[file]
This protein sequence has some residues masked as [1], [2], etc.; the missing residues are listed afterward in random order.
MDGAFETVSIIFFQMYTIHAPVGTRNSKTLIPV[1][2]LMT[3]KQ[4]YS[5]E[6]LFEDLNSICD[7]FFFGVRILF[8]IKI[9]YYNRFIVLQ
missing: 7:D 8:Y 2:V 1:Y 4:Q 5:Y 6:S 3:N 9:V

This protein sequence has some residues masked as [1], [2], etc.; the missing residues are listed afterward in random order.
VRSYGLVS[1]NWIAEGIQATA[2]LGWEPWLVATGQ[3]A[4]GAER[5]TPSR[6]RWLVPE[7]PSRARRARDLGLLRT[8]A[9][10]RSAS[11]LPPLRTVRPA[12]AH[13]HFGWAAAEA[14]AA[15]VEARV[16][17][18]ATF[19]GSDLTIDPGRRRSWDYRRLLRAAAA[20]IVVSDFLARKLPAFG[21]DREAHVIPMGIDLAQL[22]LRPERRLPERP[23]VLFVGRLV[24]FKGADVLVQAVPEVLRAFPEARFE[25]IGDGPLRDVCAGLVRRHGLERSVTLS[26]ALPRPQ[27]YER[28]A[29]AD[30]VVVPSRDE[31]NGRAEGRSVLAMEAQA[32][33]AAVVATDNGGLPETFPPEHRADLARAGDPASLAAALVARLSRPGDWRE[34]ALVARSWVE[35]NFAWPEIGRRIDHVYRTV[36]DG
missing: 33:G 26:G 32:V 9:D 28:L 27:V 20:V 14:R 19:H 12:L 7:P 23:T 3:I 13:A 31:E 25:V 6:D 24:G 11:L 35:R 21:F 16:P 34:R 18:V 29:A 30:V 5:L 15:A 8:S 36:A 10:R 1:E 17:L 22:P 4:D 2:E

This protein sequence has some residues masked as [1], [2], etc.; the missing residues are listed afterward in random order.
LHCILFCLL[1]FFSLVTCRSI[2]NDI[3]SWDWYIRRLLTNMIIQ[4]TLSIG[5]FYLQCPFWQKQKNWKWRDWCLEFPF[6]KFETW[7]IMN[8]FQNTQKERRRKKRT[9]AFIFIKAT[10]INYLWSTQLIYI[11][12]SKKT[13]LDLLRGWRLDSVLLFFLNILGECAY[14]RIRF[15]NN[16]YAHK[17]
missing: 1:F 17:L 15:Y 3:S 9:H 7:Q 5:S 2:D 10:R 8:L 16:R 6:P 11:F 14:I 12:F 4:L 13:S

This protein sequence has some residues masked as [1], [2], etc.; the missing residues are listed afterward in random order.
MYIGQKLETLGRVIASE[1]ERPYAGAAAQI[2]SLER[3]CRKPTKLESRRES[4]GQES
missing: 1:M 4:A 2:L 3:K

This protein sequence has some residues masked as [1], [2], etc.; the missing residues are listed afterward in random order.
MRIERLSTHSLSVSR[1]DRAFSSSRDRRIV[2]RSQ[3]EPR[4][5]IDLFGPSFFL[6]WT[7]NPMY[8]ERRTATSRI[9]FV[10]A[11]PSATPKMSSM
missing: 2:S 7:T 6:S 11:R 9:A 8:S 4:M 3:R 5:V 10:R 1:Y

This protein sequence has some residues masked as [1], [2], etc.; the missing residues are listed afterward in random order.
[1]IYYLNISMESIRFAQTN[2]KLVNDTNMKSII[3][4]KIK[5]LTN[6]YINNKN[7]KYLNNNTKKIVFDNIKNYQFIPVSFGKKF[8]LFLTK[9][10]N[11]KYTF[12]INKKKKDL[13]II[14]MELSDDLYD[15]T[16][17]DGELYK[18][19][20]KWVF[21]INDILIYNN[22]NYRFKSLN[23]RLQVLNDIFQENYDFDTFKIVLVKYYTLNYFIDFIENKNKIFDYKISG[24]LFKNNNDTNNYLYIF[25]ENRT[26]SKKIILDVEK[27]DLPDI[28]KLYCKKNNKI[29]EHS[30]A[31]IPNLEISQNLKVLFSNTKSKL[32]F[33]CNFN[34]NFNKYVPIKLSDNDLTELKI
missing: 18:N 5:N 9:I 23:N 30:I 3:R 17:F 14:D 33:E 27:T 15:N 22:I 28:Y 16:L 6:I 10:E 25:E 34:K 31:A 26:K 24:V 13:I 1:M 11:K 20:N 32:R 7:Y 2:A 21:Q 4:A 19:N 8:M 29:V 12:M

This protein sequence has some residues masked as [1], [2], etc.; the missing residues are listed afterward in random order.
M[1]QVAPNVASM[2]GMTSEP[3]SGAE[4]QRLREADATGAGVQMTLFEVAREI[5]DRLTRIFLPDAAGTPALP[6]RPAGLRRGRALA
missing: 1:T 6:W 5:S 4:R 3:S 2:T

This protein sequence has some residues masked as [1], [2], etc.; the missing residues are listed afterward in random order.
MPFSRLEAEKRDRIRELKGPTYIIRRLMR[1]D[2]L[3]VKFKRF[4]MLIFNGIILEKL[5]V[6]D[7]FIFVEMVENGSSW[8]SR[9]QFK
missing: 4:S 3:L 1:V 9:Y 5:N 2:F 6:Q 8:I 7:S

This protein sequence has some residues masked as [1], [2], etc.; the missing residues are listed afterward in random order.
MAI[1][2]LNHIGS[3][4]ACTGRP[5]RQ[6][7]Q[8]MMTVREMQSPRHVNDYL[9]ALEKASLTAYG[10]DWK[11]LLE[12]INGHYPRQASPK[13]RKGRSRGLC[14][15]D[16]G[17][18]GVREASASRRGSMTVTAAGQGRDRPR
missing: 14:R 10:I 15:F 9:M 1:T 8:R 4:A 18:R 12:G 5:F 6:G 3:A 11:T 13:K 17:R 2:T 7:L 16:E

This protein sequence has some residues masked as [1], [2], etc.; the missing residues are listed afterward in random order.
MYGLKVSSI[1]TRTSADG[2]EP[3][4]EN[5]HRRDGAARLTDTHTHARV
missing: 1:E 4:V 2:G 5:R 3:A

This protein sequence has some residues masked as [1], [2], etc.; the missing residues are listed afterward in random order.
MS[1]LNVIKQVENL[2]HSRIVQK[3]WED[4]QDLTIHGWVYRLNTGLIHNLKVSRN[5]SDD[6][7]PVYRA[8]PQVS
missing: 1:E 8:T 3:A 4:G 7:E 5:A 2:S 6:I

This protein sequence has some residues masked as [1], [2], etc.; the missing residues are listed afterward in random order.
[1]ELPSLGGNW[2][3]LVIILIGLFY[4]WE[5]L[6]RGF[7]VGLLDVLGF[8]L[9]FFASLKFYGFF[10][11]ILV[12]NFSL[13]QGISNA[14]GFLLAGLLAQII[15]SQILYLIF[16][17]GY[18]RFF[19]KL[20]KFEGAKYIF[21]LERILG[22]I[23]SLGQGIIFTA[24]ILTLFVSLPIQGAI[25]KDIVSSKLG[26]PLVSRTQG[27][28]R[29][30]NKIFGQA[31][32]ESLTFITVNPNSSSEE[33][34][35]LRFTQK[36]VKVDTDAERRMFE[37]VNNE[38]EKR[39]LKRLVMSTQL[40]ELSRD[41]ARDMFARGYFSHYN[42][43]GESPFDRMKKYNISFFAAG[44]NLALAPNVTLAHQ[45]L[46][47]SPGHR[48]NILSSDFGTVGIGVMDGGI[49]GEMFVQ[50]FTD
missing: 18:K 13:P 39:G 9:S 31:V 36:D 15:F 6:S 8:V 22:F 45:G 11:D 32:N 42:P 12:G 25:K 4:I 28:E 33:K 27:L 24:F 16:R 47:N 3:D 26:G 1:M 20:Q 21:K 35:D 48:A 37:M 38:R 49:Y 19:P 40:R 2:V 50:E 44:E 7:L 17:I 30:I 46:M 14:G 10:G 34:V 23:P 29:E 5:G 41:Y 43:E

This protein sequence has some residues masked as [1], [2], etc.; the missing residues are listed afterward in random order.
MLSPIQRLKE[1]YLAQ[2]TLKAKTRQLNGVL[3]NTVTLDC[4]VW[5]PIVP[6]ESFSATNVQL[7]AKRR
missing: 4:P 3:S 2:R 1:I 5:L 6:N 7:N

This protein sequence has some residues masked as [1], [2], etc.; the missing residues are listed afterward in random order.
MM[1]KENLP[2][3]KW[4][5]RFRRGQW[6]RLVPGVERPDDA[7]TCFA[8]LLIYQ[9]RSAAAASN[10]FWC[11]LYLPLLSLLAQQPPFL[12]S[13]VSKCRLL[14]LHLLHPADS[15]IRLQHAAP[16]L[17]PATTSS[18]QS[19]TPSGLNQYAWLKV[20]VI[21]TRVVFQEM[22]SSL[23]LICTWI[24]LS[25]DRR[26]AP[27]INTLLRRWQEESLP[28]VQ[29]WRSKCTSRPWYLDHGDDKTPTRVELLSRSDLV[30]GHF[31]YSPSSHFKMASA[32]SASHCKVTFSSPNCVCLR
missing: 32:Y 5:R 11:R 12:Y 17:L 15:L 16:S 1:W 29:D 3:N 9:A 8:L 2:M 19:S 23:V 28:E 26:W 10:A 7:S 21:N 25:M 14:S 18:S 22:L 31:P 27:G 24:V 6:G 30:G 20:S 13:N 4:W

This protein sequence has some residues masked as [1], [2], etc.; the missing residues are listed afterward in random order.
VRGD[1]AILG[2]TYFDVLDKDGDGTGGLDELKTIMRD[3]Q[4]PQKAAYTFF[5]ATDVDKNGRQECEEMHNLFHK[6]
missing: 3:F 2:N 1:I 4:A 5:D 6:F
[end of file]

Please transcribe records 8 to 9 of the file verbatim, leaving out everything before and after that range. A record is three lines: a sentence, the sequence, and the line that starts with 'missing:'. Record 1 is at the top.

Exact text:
This protein sequence has some residues masked as [1], [2], etc.; the missing residues are listed afterward in random order.
MPFSRLEAEKRDRIRELKGPTYIIRRLMR[1]D[2]L[3]VKFKRF[4]MLIFNGIILEKL[5]V[6]D[7]FIFVEMVENGSSW[8]SR[9]QFK
missing: 4:S 3:L 1:V 9:Y 5:N 2:F 6:Q 8:I 7:S

This protein sequence has some residues masked as [1], [2], etc.; the missing residues are listed afterward in random order.
MAI[1][2]LNHIGS[3][4]ACTGRP[5]RQ[6][7]Q[8]MMTVREMQSPRHVNDYL[9]ALEKASLTAYG[10]DWK[11]LLE[12]INGHYPRQASPK[13]RKGRSRGLC[14][15]D[16]G[17][18]GVREASASRRGSMTVTAAGQGRDRPR
missing: 14:R 10:I 15:F 9:M 1:T 8:R 4:A 18:R 12:G 5:F 6:G 3:A 11:T 13:K 17:R 2:T 7:L 16:E